permits it to go into circulation as genuine, on all the principles of estoppel, he ought to be
prevented from setting up forgery to defeat liability to one who has taken the paper on the faith
of the acceptance or certification.
(2) The purported drawer A is not liable as his signature is inoperative and, therefore, he is not a
party to the bill. No right to retain the bill, give a discharge therefor or enforce payment thereon
may be acquired against him by any holder. Furthermore, since his signature is inoperative, his
signature does not really appear on the bill, and, therefore, he is not liable thereon.
549. Rights of parties in forgery of drawers signature where drawee has not accepted bill
but paid it. B forges the signature of A in a check, with A appearing as the drawer thereon. The
drawee is X bank. B places himself as the payee. B indorses to C. C to D. D presents the check
for payment to X and X pays D. Can X recover from D on the ground of forgery? In the absence
of preclusion from setting up forgery by warranty as in the case of indorsers, or by estoppel as in
the case of negligence, the drawee be X, cannot recover from the drawer or the recipient of the
proceeds such as D. Thus in the case of the payment of a forged check even without former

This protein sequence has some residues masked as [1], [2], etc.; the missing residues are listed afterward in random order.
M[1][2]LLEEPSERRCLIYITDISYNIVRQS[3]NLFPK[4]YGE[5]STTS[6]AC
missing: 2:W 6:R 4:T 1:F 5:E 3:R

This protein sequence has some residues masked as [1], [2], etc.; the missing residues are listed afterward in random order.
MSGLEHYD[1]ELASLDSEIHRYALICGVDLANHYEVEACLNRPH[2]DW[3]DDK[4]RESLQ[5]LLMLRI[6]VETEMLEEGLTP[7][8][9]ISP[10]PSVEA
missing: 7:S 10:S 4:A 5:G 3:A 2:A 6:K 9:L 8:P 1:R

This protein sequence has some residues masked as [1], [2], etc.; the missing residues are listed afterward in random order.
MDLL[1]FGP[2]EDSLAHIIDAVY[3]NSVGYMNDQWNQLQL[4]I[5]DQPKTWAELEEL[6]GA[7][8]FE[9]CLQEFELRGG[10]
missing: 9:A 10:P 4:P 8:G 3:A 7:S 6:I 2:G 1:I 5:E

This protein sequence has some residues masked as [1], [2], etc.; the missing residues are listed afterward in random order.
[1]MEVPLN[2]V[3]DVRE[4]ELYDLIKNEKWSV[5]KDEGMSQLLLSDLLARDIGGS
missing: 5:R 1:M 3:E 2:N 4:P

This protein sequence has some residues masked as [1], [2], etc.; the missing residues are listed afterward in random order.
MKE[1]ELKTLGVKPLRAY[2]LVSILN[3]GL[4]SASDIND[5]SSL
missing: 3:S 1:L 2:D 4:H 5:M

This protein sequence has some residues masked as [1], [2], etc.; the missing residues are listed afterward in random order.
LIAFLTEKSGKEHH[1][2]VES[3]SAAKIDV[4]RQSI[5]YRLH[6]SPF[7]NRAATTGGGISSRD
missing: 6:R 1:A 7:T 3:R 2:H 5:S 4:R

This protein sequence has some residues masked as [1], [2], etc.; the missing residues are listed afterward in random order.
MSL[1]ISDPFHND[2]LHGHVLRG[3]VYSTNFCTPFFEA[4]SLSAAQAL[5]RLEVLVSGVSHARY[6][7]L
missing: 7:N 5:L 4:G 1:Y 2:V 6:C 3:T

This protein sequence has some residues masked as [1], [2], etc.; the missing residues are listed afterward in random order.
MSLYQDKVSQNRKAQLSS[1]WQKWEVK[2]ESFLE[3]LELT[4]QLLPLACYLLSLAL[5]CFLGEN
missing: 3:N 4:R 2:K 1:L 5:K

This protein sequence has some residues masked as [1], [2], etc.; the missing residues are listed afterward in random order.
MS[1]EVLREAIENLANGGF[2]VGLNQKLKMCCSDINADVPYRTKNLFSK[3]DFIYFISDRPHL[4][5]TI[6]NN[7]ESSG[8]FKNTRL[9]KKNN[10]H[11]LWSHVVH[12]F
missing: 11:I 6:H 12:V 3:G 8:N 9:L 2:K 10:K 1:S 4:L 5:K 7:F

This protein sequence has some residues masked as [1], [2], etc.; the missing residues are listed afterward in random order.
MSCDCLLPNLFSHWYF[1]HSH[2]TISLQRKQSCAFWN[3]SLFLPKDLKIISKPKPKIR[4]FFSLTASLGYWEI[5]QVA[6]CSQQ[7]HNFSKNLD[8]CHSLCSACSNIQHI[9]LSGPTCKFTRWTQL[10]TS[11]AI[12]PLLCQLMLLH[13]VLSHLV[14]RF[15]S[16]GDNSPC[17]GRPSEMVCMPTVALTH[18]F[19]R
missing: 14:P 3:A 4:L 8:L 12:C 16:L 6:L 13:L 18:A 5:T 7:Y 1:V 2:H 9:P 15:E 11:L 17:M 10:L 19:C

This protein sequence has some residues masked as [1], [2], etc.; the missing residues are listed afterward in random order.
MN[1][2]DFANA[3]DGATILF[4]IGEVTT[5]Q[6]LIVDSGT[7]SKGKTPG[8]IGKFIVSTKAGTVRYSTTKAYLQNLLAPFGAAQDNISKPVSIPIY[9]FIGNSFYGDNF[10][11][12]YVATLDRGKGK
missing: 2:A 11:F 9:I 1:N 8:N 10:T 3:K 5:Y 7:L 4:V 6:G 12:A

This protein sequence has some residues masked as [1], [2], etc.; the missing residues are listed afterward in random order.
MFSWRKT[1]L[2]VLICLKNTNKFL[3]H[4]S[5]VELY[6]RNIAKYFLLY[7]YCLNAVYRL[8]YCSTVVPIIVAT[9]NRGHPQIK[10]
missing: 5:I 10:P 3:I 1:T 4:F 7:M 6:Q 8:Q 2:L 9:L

acceptance, the drawee cannot recover from a holder in due course not chargeable with any act
or negligence or dis regard of duty. The rule is that, as between equally innocent persons, the
drawee who pay&-money on a check or draft the signature to which is forged, cannot recover the
money from the one who received it.
550. Reason for the rule. The drawee so paying is considered as being constructively negligent.
A bank is bound to know the signature of its customers;, and if it pays a forged check, it must
be considered as making the payment out of its own funds and cannot ordinarily charge the
amount so paid to the account of the depositor whose name was forged. This rule is absolutely
necessary to the circulation of drafts and checks and is based upon the presumed negligence of
the drawee in failing to meet its obligation to know the signature of its correspondent. Conditions
would be intolerable if the retiring of commercial paper, through its payment by the drawee, did
not close the transaction but it was possible at an indefinite time in the future to reopen the
matter and recover the money, if the paper proved to have been forged. No one would dare
handle it, and it would pass out of use regardless of its convenience or necessity as a part of the
life of business. There is nothing inequitable in such a rule. 1f the paper comes to the drawee in
the regular course of business, and he, having the opportunity of ascertaining its character,
pronounces it valid and pays it, it is not only a question of payment under mistake but payment
in neglect of the duty which the commercial law places upon him, and the result of his
negligence must rest upon him.

92 FOUR-C LAW LIBRARY

In a Philippine case, it was held that the prime duty of a bank is to ascertain the genuineness of
the signature of the drawer or the depositor on the check being encashed. It is expected to use
reasonable business prudence in accepting and cashing a check presented to it. Accordingly
where the drawer bank encashed a check in which the drawees signature is forged which shows
marked variation from the genuine signature of the supposed drawer, said bank is negligent, and
should return to the drawer what it has debited the latter s account.
551. But payment not equivalent to acceptance or certification. The payment of a forged